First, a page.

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Invasive plant found to harbor large tick populations

Updated 10:37 am, Friday, September 23, 2011

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  • Japanese Barberry is an invasive species that often shelters large populations of young ticks. Photo: Contributed Photo
    Japanese Barberry is an invasive species that often shelters large populations of young ticks. Photo: Contributed Photo

 

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Its colorful foliage and red berries hide a darker purpose as an ideal lair for the black-legged tick.

Japanese barberry is an invasive species that was introduced into the United States in the late 1800s. The plant is popular for landscaping projects because of its colorful foliage and red berries. It has also been seen as a natural barrier on properties due to its thorn-covered branches. However, the plant is more than just aesthetic -- it also is home to significant black-legged tick populations.

Connecticut Agricultural Experiment Station Scientist Scott Williams said the plant is a natural nursery for ticks because it traps and retains humidity underneath the canopy of its branches.

"Ticks are prone to drying out and Japanese barberry creates a mid- to lower-level canopy that retains humidity throughout the day," he said. "We've found that ticks in Japanese barberry had a higher percentage of the Lyme bacteria."

Williams believed the higher percentage of infected ticks was due to feeding on infected mice as they grow and spreading the disease to even more mice.

"It's pretty interesting to have a plant that is so harmful to human health and the environment," Williams said.

One of the biggest issues with the plant is its ability to overwhelm native flora and its resiliency.

"The best way we've found to get rid of it is to cut it off low to the ground in its early growth stage and then spray it with herbicide or use a propane torch. People just need to remember to be careful when using the torch and not start a forest fire," he said.

Once the plant is moved from an area, Williams said studies have found the tick populations decrease significantly. Adult ticks also decrease in numbers once the plant is removed.

In a 2010 study conducted by Williams and Jeff Ward, they reported they found:

210 black-legged ticks per acre in Japanese barberry stands;

92 per acre where they removed Japanese barberry;

35 per acre where Japanese Barberry did not grow.

It was also reported that the number of ticks infected with Lyme disease was, reduced when Japanese Barberry was removed:

- 113 deer ticks infected with Borrelia burgdorferi/acre in Japanese Barberry stands;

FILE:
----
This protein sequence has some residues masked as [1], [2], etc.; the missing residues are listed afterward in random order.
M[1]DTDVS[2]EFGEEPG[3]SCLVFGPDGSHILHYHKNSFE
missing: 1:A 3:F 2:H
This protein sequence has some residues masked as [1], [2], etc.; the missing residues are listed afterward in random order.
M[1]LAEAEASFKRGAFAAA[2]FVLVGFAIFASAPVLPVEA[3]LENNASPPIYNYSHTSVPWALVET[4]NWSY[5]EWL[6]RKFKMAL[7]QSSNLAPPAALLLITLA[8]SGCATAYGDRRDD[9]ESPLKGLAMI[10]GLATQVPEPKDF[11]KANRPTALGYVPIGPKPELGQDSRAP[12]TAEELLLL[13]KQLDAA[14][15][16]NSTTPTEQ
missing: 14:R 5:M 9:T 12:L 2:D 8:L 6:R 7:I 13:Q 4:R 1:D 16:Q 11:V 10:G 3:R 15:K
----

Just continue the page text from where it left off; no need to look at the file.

- 49 infected ticks/acre where they removed Japanese Barberry;

- 12 infected ticks/acre where Japanese Barberry did not grow

"Japanese Barberry is quite prevalent all over the state and it prefers abandoned agricultural fields where livestock were raised," Williams said. "You need to keep monitoring it even after removal because it can spread from birds eating the berries and then pooping somewhere else."

Although birds do enjoy eating the berries, Williams said the plant spreads more rapidly when a limb touches the ground and it can spread more roots.

"It needs a lot of sunlight in order to grow and Connecticut has a pretty mature forest, so there isn't a lot of sunlight that hits the forest floor," he said. "We've found it spreads through layering because it can spread more roots through a branch that touches the ground."

Japanese Barberry's progress is also assisted by local deer populations, which will not eat the plant.

"Deer don't eat Japanese Barberry but they will eat the surrounding plants and it kind of gives an edge to the Barberry," Williams said.

Friends of Animals Outreach Coordinator Nancy Rice said Japanese Barberry is an important aspect in the battle against Lyme disease.

"This is another example of the info that isn't always provided that might give another piece of the puzzle," she said. "This information needs to be presented to the public."

Deer Management Committee Chairman Kent Haydock said in an email that the plant is a problem because of the prevalence of ticks living beneath its canopy.

"After adult female ticks get on deer, they lay many thousands of eggs. Then, after they hatch, tiny juveniles fall off into grasses and underbrush. There they are apt to get on mice, chipmunks and some ground-nesting birds. The barberry are used for illustration, as being thorny, they easily catch ticks off passing deer. Also, we hear that mice are apt to live in barberry bushes," the email stated.

Haydock also said the juvenile ticks are more likely to remain beneath the canopy of Japanese Barberry because they feed on smaller animals, whereas the adult ticks prefer larger blood meals.

"Juvenile ticks are apt to stay feeding there until they become adult ticks, as adult ticks do not feed on such small critters. Most importantly, adult ticks then feed on deer, where the life cycle restarts," he said in the email.